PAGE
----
title to the property upon satisfying certain
mutually-agreed contractual conditions.
• All-Inclusive Trust Deed (AITD): Here the homeowner
“wraps” existing liens within a new loan. The seller
continues to be responsible for existing loans on the
property, but makes a profit override on the entire total of
all loans, thereby amplifying his return. The buyer gains
title to the property and makes payments to the seller who
in turn pays existing lenders.
In all cases of seller financing, it is the seller who
decides the credit-worthiness of prospective buyers. The
seller assumes the risk normally taken by an institutional
lender. Sellers can be assisted in this process by credit
reports, standard disclosure forms and experienced real
estate professionals. In today’s economy, a recent period of
income disruption and bad credit is often bookmarked by a
past history of stable income and high credit scores on one
end and new employment on the other. This reflects the
profile of hardworking families recovering from job losses
and perhaps a foreclosure or short sale. It is up to the
seller to decide if he wishes to extend credit to them. To
sweeten the pot, additional security such as a co-signer on
the carry-back note or a lien on personal property or other
real estate can also be considered.
Carry-back financing is typically secured by a trust deed or
mortgage instrument on the property that allows an expedited
foreclosure process to recover the seller’s asset should the
buyer default on payments. Pick the right buyer and creative
financing like this is very secure. Worst case, the seller
gets his property back to put it on the market again. And
the initial deal can be structured to ensure that the seller
has sufficient funds to cover costs for this contingency.
The major obstacle to seller financing has been those pesky
“due on sale” clauses that most lenders slip into their loan
documentation. And they interpret “sale” as any event that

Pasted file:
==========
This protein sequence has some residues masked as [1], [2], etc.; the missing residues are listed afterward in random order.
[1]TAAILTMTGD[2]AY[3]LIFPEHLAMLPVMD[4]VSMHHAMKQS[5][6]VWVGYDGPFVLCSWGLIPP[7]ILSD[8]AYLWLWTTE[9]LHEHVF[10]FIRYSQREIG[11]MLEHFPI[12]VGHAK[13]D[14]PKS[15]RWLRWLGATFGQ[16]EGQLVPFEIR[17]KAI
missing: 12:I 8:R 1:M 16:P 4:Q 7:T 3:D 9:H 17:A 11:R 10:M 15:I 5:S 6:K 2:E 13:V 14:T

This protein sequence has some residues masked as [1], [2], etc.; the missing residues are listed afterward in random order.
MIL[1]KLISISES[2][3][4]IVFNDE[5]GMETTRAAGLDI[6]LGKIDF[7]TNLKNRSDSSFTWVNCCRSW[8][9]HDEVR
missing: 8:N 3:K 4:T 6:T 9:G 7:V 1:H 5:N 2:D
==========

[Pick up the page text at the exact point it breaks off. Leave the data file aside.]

impacts their interest in the property (i.e., just about
everything). However, in today’s climate of low interest
rates, defaults and slow-moving real estate, lenders are
usually open to seller financing, although many will demand
a quid-pro-quo by recasting the terms and/or interest rates
on existing liens. Currently, FHA lenders are happy to just
continue receiving loan payments and their HUD overseers
will not usually exercise “due on sale” clauses.
Seller financing is a not a “do it yourself” undertaking.
There are many statutes requiring compliance and complex
legalities that must be addressed. Existing lender
negotiations are an integral part of these transactions.
Moreover, the financial aspects, risks and tax consequences
must be understood and addressed.
Anyone contemplating offering seller financing should enlist
a knowledgeable real estate professional to assist them.
Lease-purchase installment sales and AITDs are proven
processes. Realtors employ standard forms and checklists to
simplify carry-back transactions, avoid pitfalls, minimize
risks and ensure legal compliance. Working with a real
estate agent simplifies the sale for Baby Boomers, allowing
them to confidently focus on the next stage of their lives.
In summary, carry-back seller financing benefits all parties
and is expected to fill the void left by strident lender
policies. Those who are economically getting back on their
feet represent a growing pool of eager buyers. And Boomers
can sell their homes quicker, plus receive a higher return
on their equities while enjoying tax benefits and a
supplemental income during retirement. What’s not to like?!
About The Author
Al Kernek is a Internet marketing consultant, author and Baby Boomer. Learn more about issues facing Baby Boomers seeking to retire on a fixed
or limited income at www.BabyBoomerLifeboat.com which is also an online portal to Websites containing valuable information and resources for Baby Boomers.